Proceedings of The Physiological Society
University of Oxford (2011) Proc Physiol Soc 23, PC98
Endurance exercise decreases the lipid droplet association with perilipin 2 in human skeletal muscle
S. Shepherd1, M. Cocks1, K. D. Tipton2, A. M. Ranasinghe3, T. A. Barker3, A. J. Wagenmakers1, C. S. Shaw1
1. Sport & Exercise Sciences, University of Birmingham, Birmingham, United Kingdom. 2. University of Stirling, Stirling, United Kingdom. 3. School of Clinical and Experimental Medicine, Cardiovascular and Respiratory Sciences, University of Birmingham, Birmingham, United Kingdom.
Intramuscular triglyceride-containing lipid droplets (LDs) are an important source of fuel during exercise in human skeletal muscle and a site for lipid storage during periods of elevated lipid availability. LDs exhibit a distinct array of proteins associated with their phospholipid monolayer. Perilipin 2 (traditionally termed ADRP/adipophilin) colocalizes with approximately 60% of LDs in skeletal muscle, while the other LDs do not contain perilipin 2. However, the function of perilipin 2 with regards to the metabolic regulation of skeletal muscle is currently unknown. Therefore, we measured LD and perilipin 2 content in skeletal muscle and examined potential changes in colocalisation in response to moderate intensity endurance exercise. Muscle biopsies were obtained (1% lidocaine local anaesthesia) from 7 lean, healthy males (22 ± 2 years, BMI 24.2 ± 0.9 kg.m2, VO2 peak 43.8 ± 1.4 ml.min-1.kg-1) before and after 1 h of moderate intensity cycling at ~65% VO2 peak. Five µm cryosections were stained using antibodies targeting perilipin 2 and myosin heavy chain type I and with the lipid dye oil red O. Slides were subsequently viewed using widefield and confocal fluorescence microscopy and image-processing software was used to analyse perilipin 2 and LD content, and perilipin 2-LD colocalisation. Negative controls performed on randomly selected images discounted chance colocalisation. Exercise induced a 50 ± 7% decrease in skeletal muscle LD content in type I fibres (pre 3.8 ± 0.4% area stained, post 1.9 ± 0.4%; P < 0.05) with no changes in type II fibres. The change in LD content was attributable to both a 50 ± 9% decrease in LD density and an 11 ± 4% decrease in LD size. In contrast, perilipin 2 content was unchanged in either fibre type in response to exercise. Prior to exercise, 67 ± 3% of perilipin 2 colocalised with LDs; however, the relative colocalisation was reduced to 51 ± 3% following exercise (P < 0.05). Further analysis revealed that the number of LDs containing perilipin-2 was reduced 31 ± 10% after exercise (pre 0.041 ± 0.003 LDs.µm-2, post 0.027 ± 0.002 LDs.µm-2; P < 0.05), whereas the number of LDs devoid of perilipin 2 detection was unchanged (pre 0.028 ± 0.003 LDs.µm-2, post 0.025 ± 0.004 LDs.µm-2; P = 0.53). In conclusion, this study shows that despite a decrease in skeletal muscle LD content immediately following a single bout of endurance exercise, perilipin 2 content in human skeletal muscle remains unchanged. Furthermore, the colocalisation of perilipin 2 and LDs is reduced post-exercise, apparently due to the preferential lipolysis of perilipin 2 containing LDs. These results are the first to show that perilipin 2 may play a regulatory function in skeletal muscle LD metabolism during exercise.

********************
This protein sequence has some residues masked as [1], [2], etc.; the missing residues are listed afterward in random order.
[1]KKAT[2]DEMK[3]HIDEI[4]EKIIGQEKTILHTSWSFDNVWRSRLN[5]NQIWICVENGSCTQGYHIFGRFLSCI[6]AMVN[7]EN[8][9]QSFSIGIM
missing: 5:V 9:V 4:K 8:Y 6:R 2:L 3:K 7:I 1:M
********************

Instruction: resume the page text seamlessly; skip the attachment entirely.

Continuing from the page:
Where applicable, experiments conform with Society ethical requirements